I think it’s a good question to ask, “Who decides the Scrum Master?” We often see that it is the management who decides, but they make the decision without knowing what Scrum is and more importantly, how it works. If possible, take this crucial decision to the team to see what they think. There needs some prudence in this, certainly, but we should rather lean toward making this statement of empowerment and trust of the team from the very start of adopting Scrum.

We commonly see Project Managers being given the role of Scrum Master. What makes a great Project Manager may not make a great Scrum Master. Often, the management wants Project Managers who can “get things done.” They drive performance and push the team. They may even micro-manage for results and visibility by tracking every task, status, risk, change and deviation from the plan. Management loves this (or, more truthfully, love the results). On the other hand, I’ve also seen Project Managers who provide management what they want (helping get more productivity and more visibility to progress, issues and options) by serving, empowering and trusting the team. If you are currently a Project Manager, which type are you? Experience over the years have identified that about 50% of project managers are on each side of the coin.

The industry has seen experienced managers taking the Scrum Master role. This, more often than Project Managers, has negative consequences, only the consequences are not so obvious, but these can be corrected more often and more easily than I’ve seen with Project Managers.

Some managers, due to their company’s culture and expectations, carry the responsibility of getting results from their people (for the projects their people are on). For these managers, even if they wanted to embrace the trans-formative qualities of the Scrum Master, the company culture will push back, and most often win. For managers in these tough positions, one would rather see them find someone else to be the Scrum Master, and then the manager can focus more time and energy towards the bigger need of being a heat shield, organizational impediment remover and management mindset and organizational cultural change agent.

The problem is much larger than we imagine or can think of; many questions are unanswered and the answer that are correct or atleast deemed right, the industry does not want to embrace them:

  • So what traits do we expect a Scrum Master to have?
  • How do we select a Scrum Master?
  • What skills do we want a Scrum Master to have?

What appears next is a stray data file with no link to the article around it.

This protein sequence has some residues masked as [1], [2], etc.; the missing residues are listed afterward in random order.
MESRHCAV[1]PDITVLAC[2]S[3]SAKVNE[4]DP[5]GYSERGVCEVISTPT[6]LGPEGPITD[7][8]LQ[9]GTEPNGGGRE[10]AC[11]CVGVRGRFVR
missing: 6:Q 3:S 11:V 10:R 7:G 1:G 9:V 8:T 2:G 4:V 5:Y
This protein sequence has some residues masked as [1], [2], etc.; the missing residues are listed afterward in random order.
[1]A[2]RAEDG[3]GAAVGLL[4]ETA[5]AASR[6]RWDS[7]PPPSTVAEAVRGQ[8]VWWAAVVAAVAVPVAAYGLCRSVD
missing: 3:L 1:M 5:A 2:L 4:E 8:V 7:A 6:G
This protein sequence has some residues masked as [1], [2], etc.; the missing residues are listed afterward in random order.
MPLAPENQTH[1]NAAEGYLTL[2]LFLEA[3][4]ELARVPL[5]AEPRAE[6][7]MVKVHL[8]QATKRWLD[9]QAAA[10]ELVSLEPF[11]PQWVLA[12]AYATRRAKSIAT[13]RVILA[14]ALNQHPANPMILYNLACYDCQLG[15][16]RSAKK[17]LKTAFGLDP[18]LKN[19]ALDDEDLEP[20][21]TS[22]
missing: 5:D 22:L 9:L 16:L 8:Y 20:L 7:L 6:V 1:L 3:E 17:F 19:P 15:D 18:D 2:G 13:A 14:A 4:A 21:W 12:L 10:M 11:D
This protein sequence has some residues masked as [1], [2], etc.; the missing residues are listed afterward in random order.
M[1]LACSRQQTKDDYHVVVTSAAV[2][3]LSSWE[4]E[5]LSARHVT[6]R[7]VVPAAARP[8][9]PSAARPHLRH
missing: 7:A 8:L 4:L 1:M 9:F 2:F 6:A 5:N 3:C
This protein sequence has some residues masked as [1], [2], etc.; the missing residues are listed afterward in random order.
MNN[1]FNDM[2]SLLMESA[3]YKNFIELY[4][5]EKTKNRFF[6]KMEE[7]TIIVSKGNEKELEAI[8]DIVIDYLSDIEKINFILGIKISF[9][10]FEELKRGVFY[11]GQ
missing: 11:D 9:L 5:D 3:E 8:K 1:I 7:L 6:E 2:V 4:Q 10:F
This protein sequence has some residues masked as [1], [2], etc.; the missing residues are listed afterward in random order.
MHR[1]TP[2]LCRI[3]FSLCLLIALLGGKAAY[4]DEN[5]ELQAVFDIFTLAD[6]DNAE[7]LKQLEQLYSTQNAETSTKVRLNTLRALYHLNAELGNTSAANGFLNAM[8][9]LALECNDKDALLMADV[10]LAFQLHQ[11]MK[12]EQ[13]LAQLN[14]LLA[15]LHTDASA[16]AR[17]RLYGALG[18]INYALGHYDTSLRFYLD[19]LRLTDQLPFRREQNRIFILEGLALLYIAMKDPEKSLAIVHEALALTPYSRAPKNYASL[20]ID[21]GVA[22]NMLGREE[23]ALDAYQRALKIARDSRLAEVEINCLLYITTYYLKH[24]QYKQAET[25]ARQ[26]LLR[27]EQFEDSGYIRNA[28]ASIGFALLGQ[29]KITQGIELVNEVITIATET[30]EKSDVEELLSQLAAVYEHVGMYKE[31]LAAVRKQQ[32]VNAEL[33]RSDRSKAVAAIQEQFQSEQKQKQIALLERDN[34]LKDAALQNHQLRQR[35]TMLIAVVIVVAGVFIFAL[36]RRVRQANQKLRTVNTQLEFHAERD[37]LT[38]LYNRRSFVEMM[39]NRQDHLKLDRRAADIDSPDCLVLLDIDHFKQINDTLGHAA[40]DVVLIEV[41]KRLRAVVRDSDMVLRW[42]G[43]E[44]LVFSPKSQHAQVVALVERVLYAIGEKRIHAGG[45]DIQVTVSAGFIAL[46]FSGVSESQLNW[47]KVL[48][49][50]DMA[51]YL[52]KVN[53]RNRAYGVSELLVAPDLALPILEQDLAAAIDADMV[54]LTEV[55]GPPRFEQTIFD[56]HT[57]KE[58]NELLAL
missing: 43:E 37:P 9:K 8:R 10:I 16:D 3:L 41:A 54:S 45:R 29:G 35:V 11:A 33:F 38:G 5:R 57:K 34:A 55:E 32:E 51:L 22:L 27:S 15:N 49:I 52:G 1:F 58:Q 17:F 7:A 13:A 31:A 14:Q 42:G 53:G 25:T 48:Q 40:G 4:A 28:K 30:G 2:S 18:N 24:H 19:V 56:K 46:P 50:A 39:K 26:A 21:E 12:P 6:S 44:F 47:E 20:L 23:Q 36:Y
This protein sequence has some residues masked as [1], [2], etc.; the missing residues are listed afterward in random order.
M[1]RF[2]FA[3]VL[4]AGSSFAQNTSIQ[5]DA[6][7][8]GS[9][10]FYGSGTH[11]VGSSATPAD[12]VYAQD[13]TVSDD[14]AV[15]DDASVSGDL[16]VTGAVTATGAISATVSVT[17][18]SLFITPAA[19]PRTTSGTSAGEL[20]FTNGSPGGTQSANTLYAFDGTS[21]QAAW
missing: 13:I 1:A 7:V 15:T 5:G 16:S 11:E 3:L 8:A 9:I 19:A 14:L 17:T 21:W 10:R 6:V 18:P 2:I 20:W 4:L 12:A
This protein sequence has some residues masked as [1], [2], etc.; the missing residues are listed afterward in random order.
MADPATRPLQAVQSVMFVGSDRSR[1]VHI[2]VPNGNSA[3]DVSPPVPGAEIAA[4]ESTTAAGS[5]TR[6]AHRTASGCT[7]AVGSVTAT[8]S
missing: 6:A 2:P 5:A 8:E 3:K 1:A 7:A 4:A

Look for these ideas and thoughts @ selection of Scrum Master:

  • A person who understands and can practice servant leadership and facilitation
  • Always in pursuit of continuous improvement
  • A relationship person and can create a certain degree of influence with team members and other stakeholders
  • You need a person who is Humble, Ego-less, Collaborative in nature, Knowledgeable on Scrum (should kind of Google of Scrum / Agile Practices)

Getting all of the traits in a single person could be a near to impossible task, in case we do see that happening, find from above items, which are your critical success factors and what are things that are type of MVP (Minimum Viable Personality) for the Scrum Master role in your organization.

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Reducing Cultural Debt – An Element that Management & Scrum Master needs to understand

What is that we are discussing?

Some of the problems that multi-cultural virtual teams or even co-located teams experience include: time delays in replies, lack of synergy among cross-cultural team members, communications breakdowns, unresolved conflicts among members, limited hours allowed to be worked and different holidays (happens with virtual teams).  All of the above lead to bad productivity and finally a loss to the organization and the customer (eventually to the society at large).

What is a cultural debt?

Cross-cultural teams can have their fair share of problems once the novelty of interacting with new people fades. From simple issues like understanding language idioms to more complex work culture issues, there is scope of a varied set of unique problems. Global organizations are transferring people increasingly to other countries which creates cultural diversity within work teams. Though teams are now an accepted form of planning, strategizing and operation, team based management techniques are still evolving world over and when you introduce the additional element of cultural diversity, it throws a whole new spanner in the works!

Problems are further complicated by the Management